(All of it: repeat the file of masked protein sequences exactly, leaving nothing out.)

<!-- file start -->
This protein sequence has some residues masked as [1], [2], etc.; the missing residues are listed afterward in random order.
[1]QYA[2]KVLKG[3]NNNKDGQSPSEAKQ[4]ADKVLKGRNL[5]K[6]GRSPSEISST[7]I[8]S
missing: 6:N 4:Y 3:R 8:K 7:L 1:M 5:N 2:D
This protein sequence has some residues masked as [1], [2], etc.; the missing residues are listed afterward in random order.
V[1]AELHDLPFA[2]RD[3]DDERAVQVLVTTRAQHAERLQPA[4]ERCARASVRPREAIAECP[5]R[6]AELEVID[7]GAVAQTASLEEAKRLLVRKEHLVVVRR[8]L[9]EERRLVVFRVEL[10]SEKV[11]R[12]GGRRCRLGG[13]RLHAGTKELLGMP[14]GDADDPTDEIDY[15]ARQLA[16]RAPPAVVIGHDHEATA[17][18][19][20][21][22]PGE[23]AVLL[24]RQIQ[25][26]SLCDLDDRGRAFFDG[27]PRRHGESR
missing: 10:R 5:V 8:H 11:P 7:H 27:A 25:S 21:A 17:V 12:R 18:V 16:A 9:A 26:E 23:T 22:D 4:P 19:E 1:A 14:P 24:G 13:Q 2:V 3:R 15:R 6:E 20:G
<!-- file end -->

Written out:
This protein sequence has some residues masked as [1], [2], etc.; the missing residues are listed afterward in random order.
[1]QYA[2]KVLKG[3]NNNKDGQSPSEAKQ[4]ADKVLKGRNL[5]K[6]GRSPSEISST[7]I[8]S
missing: 6:N 4:Y 3:R 8:K 7:L 1:M 5:N 2:D
This protein sequence has some residues masked as [1], [2], etc.; the missing residues are listed afterward in random order.
V[1]AELHDLPFA[2]RD[3]DDERAVQVLVTTRAQHAERLQPA[4]ERCARASVRPREAIAECP[5]R[6]AELEVID[7]GAVAQTASLEEAKRLLVRKEHLVVVRR[8]L[9]EERRLVVFRVEL[10]SEKV[11]R[12]GGRRCRLGG[13]RLHAGTKELLGMP[14]GDADDPTDEIDY[15]ARQLA[16]RAPPAVVIGHDHEATA[17][18][19][20][21][22]PGE[23]AVLL[24]RQIQ[25][26]SLCDLDDRGRAFFDG[27]PRRHGESR
missing: 10:R 5:V 8:H 11:P 7:H 27:A 25:S 21:A 17:V 12:R 18:V 16:A 9:A 26:E 23:T 22:D 4:P 19:E 1:A 14:P 24:G 13:Q 2:V 3:R 15:R 6:E 20:G